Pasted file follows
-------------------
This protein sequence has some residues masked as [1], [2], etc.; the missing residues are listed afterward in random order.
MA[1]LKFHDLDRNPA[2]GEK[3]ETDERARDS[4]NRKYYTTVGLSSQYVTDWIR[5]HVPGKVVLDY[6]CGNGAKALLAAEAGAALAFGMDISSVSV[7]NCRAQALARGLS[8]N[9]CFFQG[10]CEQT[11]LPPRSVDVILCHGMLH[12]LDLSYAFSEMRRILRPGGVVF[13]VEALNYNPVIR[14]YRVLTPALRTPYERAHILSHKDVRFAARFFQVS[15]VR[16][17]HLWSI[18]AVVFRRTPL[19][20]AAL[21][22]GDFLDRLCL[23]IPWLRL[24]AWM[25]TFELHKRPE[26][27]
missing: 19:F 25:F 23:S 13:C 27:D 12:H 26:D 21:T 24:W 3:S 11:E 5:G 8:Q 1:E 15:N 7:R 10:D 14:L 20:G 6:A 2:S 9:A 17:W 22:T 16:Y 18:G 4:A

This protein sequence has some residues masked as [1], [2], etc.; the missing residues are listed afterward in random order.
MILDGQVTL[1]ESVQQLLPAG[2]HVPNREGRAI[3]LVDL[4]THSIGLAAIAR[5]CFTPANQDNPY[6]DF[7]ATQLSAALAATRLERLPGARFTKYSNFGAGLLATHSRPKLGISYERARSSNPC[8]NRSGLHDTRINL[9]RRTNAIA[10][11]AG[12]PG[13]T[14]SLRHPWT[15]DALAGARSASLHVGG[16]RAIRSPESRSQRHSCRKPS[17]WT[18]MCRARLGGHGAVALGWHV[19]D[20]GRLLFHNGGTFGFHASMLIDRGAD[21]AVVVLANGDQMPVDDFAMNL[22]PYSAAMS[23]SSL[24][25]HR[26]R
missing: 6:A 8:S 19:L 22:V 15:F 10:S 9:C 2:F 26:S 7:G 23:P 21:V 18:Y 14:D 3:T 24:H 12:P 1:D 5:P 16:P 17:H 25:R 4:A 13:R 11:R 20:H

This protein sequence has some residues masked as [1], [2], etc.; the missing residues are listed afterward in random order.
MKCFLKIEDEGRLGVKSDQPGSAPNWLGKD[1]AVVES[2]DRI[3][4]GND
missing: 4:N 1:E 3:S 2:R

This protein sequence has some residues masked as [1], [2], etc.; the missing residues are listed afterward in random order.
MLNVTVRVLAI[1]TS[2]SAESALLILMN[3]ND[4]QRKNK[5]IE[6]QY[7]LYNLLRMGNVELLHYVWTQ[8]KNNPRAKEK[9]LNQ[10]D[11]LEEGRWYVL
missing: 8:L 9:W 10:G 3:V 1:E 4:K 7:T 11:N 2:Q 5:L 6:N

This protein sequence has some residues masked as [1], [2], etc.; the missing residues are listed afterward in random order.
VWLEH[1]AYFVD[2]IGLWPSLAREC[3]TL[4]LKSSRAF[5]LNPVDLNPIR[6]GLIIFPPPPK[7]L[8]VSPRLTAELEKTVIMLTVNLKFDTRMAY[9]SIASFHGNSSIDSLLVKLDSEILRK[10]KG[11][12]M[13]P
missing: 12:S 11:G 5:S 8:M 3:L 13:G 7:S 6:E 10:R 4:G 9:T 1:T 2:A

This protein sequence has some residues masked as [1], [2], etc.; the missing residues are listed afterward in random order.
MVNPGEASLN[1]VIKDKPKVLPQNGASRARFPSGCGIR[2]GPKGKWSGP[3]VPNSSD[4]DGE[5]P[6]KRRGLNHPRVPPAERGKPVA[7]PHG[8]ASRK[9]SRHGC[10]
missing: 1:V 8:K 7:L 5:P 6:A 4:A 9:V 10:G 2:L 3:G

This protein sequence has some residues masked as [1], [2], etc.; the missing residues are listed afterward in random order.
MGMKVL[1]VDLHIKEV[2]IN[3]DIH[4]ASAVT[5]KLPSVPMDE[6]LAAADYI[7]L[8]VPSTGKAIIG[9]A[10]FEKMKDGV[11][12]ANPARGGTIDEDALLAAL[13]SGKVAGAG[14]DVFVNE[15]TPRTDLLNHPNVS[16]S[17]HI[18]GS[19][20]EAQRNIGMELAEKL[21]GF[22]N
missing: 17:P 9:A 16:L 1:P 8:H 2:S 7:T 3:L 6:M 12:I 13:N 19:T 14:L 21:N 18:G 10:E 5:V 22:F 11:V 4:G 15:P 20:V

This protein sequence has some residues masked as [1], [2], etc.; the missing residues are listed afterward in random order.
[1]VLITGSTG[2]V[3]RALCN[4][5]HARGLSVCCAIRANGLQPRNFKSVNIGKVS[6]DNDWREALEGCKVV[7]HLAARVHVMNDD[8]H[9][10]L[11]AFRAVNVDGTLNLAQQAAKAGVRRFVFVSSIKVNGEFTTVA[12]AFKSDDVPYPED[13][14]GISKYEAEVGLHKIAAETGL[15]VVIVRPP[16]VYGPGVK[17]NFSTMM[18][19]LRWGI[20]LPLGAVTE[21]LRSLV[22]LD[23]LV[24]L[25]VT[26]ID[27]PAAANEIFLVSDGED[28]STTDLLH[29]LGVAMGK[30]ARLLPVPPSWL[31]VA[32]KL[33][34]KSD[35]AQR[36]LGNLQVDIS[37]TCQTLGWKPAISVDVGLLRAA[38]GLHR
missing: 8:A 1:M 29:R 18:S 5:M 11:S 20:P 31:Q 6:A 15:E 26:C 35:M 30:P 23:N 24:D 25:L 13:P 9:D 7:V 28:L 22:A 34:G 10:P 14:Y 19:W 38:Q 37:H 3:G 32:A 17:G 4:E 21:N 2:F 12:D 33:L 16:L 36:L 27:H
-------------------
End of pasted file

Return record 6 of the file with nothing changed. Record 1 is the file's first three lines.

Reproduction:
This protein sequence has some residues masked as [1], [2], etc.; the missing residues are listed afterward in random order.
MVNPGEASLN[1]VIKDKPKVLPQNGASRARFPSGCGIR[2]GPKGKWSGP[3]VPNSSD[4]DGE[5]P[6]KRRGLNHPRVPPAERGKPVA[7]PHG[8]ASRK[9]SRHGC[10]
missing: 1:V 8:K 7:L 5:P 6:A 4:A 9:V 10:G 2:L 3:G